Have been bitten by dog. Applied betadine and neosporin. Have taken tetanus injection. Should I worry?
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Two days ago my dog accidentally bit my finger. While I was giving her a small amount of chicken from my fingers, she accidentally bit into my forefinger, a somewhat deep puncture wound - blood initially spurted from the wound. Fortunately, after I cleaned wound (which is small size cut) I applied betadine, and also neosporin frequently. There was some pain & small amount of swelling. Now, there is no pain and the area is healing nicely. My only concern is about tetanus. My last tetanus shot was April 2011, app. 2 1/2 years ago. My pharmacist and the ER dept (though I didn't speak to doctor) said that the tetanus shot is still good. I wondered if the tetanus shot would be good, no matter about the wound. My dog plays in dirt sometimes- she is an indoor and outdoor dog, but I am told the tetanus shot is good anyway. What is your opinion regarding the protective ability of the tetanus booster (tetanus toxoid) given to me 2 1/2 years ago, regardless of the wound? Thank you for your reply. (Note; I knew how to care for puncture wound-I'm a RN- currently not practicing at the moment.)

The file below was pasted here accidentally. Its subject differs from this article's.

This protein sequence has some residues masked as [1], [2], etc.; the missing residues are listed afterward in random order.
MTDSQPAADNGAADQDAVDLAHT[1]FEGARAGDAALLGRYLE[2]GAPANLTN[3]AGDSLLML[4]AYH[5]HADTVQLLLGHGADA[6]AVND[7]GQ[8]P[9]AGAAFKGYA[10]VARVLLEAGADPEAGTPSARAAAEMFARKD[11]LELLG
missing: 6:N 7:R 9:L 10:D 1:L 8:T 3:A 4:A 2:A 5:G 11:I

Posted Wed, 11 Dec 2013 in Infections
Answered by Dr. Chobufo Ditah 43 minutes later
Brief Answer: You are protected no need to worry. Detailed Answer: Hi and thank you so much for this query. I am so sorry to hear about what happened to you. From the information you have provided, you are protected against tetanus. Generally, after 5 tetanus shots you are protected for life. An added booster dose 21/2 years ago makes it even more reassuring that you should not get too concerned about that at this time. Dog bites often raised the concern of rabies if the dog is not vaccinated. Please, check and make sure that you dog has been appropriately vaccinated against this as it is universally fatal after infection. I hope this answers your query fully. Thank you for using our services and please do feel free to ask for further clarifications if need be. I wish you well. Dr. Ditah, MD